A Rare and Beautiful Bird

Posted: January 5, 2012 - 11:55 , by admin

 

A closer look at a living barn owl perched.

Their distinctive heart-shaped face actually helps improve their hearing. With lop-sided ears, they can easily pinpoint prey with sound alone. Photo by Steve Brace

The ROM’s Ornithology collection received a very special gift this holiday, a Barn Owl (Tyto alba) was donated by Tyler Hoar, a birder and a volunteer with the Ontario Nest Records Scheme (ONRS). Listed as an endangered species, Barn Owls are protected by both the Ontario and Canadian governments.

Found near Whitby, Ontario, this exceptional and rare specimen was likely a victim of starvation. Ontario marks the northern limits of their range and our cold winters make a harsh home for many non-migratory birds.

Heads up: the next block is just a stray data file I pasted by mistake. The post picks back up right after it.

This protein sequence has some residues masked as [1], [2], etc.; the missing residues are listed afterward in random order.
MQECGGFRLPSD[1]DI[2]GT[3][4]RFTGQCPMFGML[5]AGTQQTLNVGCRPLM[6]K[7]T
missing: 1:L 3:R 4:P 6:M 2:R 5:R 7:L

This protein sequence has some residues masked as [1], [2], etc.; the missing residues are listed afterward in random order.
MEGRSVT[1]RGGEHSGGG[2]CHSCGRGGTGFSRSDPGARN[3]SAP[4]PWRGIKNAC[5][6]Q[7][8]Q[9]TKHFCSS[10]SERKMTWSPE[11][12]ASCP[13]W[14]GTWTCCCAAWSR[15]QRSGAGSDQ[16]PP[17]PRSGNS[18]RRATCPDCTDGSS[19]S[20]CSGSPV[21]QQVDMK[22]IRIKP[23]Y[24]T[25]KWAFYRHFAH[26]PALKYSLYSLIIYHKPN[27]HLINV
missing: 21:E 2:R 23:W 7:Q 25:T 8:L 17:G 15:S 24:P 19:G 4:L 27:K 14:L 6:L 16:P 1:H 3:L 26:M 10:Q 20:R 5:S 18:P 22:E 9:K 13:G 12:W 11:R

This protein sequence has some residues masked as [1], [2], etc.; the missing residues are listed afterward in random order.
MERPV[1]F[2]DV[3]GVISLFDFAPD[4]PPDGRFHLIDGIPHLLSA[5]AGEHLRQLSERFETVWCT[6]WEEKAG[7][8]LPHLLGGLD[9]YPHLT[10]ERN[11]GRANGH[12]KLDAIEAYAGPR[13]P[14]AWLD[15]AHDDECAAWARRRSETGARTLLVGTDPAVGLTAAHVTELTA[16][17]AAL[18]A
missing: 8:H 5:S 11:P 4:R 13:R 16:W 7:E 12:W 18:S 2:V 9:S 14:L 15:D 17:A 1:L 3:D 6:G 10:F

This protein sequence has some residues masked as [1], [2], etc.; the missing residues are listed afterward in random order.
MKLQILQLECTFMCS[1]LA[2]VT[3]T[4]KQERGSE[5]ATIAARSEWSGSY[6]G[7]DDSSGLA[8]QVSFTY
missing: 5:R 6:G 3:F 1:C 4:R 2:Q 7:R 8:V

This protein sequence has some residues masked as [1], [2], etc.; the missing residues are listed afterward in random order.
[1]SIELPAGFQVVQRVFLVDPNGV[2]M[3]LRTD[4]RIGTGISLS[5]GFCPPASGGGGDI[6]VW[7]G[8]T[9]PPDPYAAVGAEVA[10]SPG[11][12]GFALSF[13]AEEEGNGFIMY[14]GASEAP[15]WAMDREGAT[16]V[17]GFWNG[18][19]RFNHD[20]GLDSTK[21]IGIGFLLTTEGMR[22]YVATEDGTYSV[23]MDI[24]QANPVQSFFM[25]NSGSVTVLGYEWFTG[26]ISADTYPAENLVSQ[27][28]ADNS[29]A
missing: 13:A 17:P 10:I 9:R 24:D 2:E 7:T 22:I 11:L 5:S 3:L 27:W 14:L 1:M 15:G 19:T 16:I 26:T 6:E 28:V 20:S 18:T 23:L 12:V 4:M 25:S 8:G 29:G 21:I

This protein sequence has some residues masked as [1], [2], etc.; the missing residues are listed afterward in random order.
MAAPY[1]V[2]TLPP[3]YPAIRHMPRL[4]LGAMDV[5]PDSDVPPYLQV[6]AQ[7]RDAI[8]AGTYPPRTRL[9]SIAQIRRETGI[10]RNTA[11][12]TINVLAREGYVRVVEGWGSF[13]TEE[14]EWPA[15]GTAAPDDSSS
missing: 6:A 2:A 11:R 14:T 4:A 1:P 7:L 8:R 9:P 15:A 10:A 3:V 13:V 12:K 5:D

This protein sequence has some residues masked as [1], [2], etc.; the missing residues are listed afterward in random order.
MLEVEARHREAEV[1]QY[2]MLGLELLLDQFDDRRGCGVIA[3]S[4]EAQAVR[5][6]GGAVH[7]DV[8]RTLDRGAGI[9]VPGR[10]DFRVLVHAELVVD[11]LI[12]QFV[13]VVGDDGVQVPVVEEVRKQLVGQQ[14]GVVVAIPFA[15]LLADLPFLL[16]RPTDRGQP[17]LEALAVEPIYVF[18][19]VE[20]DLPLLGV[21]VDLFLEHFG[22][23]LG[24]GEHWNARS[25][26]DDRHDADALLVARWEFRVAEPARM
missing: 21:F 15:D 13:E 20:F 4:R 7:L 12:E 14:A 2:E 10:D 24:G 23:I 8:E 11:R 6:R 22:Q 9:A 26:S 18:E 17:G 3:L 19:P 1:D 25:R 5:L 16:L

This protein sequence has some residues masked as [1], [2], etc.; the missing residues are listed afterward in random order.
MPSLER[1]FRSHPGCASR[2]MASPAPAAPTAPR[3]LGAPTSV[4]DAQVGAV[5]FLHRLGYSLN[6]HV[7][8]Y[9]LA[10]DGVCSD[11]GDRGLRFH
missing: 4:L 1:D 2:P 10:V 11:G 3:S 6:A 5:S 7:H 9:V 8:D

Barn Owls have impeccable hearing and can locate rodents (their favourite feast) in complete darkness and even under snow. With their silent flight, they are nocturnal predators to be feared if you’re a mouse!

There hasn’t been a Barn Owl sighting in the Durham Region area since 1973, so this is an extremely rare discovery and an amazing addition to the ROM’s collection, the foundation of ROM research.

Looking through a magnifying glass at the birds feet and claws.

Their long legs and sharp talons look a lot like weapons to us!

A closer look at the leading edge of an owl wing showing the rough edge.

Many owls are silent during flight. The “cut” feathers you see above line the leading edge of their wings and allow them to move through the air without making a sound.

Further Reading
Barn Owl, Ontario Species at Risk

Barn Owl, Wikipedia

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